Nehalem tower servers: Dell, Fujitsu, HP square off

Three new servers based on Intel's latest Xeon CPU combine huge performance gains with excellent management tools; the choice comes down to expandability and price

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Like the Dell and Fujitsu servers, the ML350 comes standard with two Gigabit Ethernet ports. HP uses the Intel 82575EB chip set for its integrated network connectivity, and optional Gigabit and 10 Gigabit PCIe adapters are available.

HP has been in the remote management business for quite some time. Its iLO (Integrated Lights-Out) feature provides secure remote access to a ProLiant server regardless of where it is located. iLO allows admins to power the server up or down, interact with the server prior to system boot-up, and access HP's new Power Regulator power management tools. With an additional license, admins can upgrade to iLO Advanced and gain the ability to install, configure, update, and troubleshoot ProLiant servers using a standard Web browser.

One of the best features of iLO Advanced is its support for virtual media. This allows admins to access files and folders on their remote desktops from the ProLiant prior to boot-up. They can update drivers and firmware on the ProLiant from their remote PC without having to physically install media in the server -- very cool.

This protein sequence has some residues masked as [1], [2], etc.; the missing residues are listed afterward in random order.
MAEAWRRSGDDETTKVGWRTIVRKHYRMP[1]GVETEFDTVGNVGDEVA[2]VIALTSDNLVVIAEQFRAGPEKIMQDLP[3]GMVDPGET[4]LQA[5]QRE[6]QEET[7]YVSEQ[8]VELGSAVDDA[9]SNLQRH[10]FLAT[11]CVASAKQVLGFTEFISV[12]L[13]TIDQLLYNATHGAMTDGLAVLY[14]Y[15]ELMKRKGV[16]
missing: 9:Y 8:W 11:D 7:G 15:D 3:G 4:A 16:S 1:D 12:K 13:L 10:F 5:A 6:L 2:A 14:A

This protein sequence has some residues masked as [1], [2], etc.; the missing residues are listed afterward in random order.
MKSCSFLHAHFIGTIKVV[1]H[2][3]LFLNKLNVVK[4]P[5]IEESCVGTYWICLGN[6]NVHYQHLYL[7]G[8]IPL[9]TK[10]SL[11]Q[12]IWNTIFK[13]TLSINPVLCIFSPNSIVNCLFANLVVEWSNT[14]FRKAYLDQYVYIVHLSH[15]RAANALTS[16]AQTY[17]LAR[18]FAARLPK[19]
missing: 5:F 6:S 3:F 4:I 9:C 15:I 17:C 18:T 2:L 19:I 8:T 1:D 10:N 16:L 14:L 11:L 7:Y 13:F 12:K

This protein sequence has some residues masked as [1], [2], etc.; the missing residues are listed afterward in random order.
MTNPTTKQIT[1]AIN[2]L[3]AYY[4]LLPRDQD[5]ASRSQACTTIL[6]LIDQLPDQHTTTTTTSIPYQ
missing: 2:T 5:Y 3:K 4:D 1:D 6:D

Bottom line: Like the Dell and Fujitsu servers, the HP ProLiant blazed through the performance testing. The HP server was the low price leader in this roundup but still offered a substantial number of drive bays and USB ports, and it supports a ridiculous amount of RAM. Power consumption lagged the Dell but beat the Fujitsu. The ProLiant is also quiet, if not as quiet as the Dell, and it comes with excellent remote management.

This story, "Nehalem tower servers: Dell, Fujitsu, HP square off," was originally published at InfoWorld.com. Follow the latest developments in hardware at InfoWorld.com.

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